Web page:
Crisis talks after jailed rapists simply walk out of Village of the Damned in Ararat
strolled unhindered from the Village of the Damned - home to some of Victoria's
worst sex offenders - in the latest alarming mishap to plague the justice system.
The pair did a midnight flit, ignoring their monitoring bracelets, and were at large for 13 hours before
being dramatically arrested.
Both men - deemed depraved enough not to be released unconditionally at the end of their jail terms - walked
out of Corella Place, near Ararat, where they live under special court order. They were on an 8pm-to-7am curfew.
Eight police units rushed to the Western Highway at Buangor, 23km from Corella Place, at 12.40pm yesterday to seize
the men, whose identities are suppressed by legal orders.
The case follows the raising of major concerns about the justice system's handling of Adrian Ernest Bayley,
the violent rapist who murdered Jill Meagher while on parole.
Corrections Minister Edward O'Donohue was yesterday briefed, and Ararat Mayor Ian Wilson will hold urgent
talks with Corrections Victoria today about how to better protect the rural township.
The State Government last night pledged new tracking technology, to be worn by those at Corella Place
from July 7, would make disappearing tougher. The current bracelets alert staff only that the wearer has gone, but not where.
"You'll switch from knowing they've gone to knowing they've gone and where they've gone," spokesman James Talia said.
Police defended not revealing the disappearance earlier, saying they did not want to drive the deviants underground.
It was unclear how the pair got to where they were arrested, but one theory is that they walked through the night in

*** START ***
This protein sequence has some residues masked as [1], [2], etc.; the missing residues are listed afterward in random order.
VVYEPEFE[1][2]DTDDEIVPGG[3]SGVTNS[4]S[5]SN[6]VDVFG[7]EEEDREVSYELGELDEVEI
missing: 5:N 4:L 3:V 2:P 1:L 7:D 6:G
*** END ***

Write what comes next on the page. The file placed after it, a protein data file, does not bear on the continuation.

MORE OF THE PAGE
the bitter cold.
One of the men had a history of sex offending, including attacking a five-year-old boy in the toilet of a
shopping centre in 2004.
He had absconded from Corella Place previously, receiving a two-month jail term, and had eight
years left to serve on his order.
The other man was jailed in 2007 for serious sex offences against a woman and was four months into a five-year stay.
The pair will be charged with breaching the Serious Sex Offender (Detention and Supervision) Act.
Five people have absconded from Corella Place since it opened seven years ago.
Commissioner of Corrections Victoria Jan Shuard said the men could not be kept behind walls and fences
because they had already served their time in prison.
"They can't be, because this is a civil scheme," Ms Shuard said. "They have completed their sentence.
"They are not under prison sentence, so you can't contain or imprison someone
if they're not under a prison sentence," she said.
Under the scheme, detainees are able to have items ranging from mobile phones to cars,
but are denied computer access.
"They are members of the community, so they get the same access to money like everyone else does.
Some would have jobs that are living in the broader community," Ms Shuard said.
About half of the 101 men now subject to the scheme live in the community.
Cr Wilson said though the community supported the correctional centre, Ararat residents had
to be confident that it was secure.
"Obviously it's not ideal someone has left the facility," the Mayor said. "It was detected very
early and a search was conducted immediately."
But the issue had prompted an urgent meeting between Corrections Victoria and the concerned Mayor.
"Our first priority is to maintain the safety and the confidence of the community," he said.
"As the Mayor I have contacted Minister Donohue's office and also the Commissioner of Corrections
office to organise a meeting.
"A meeting was scheduled for 10am. I'm extremely pleased with that," Cr Wilson said.
"I'm going to get some straight answers. We want to know what is happening with the GPS tracking."
Cr Wilson said he was seeking reassurance at the meeting that improvements would be made to stop offenders
just walking out of the detention centre.
Cr Wilson said he had not received complaints about Corella Place, adjacent to Ararat Prison, but was
open to any suggestions to make it safer for the public.
Herald Sun (20-6-2013)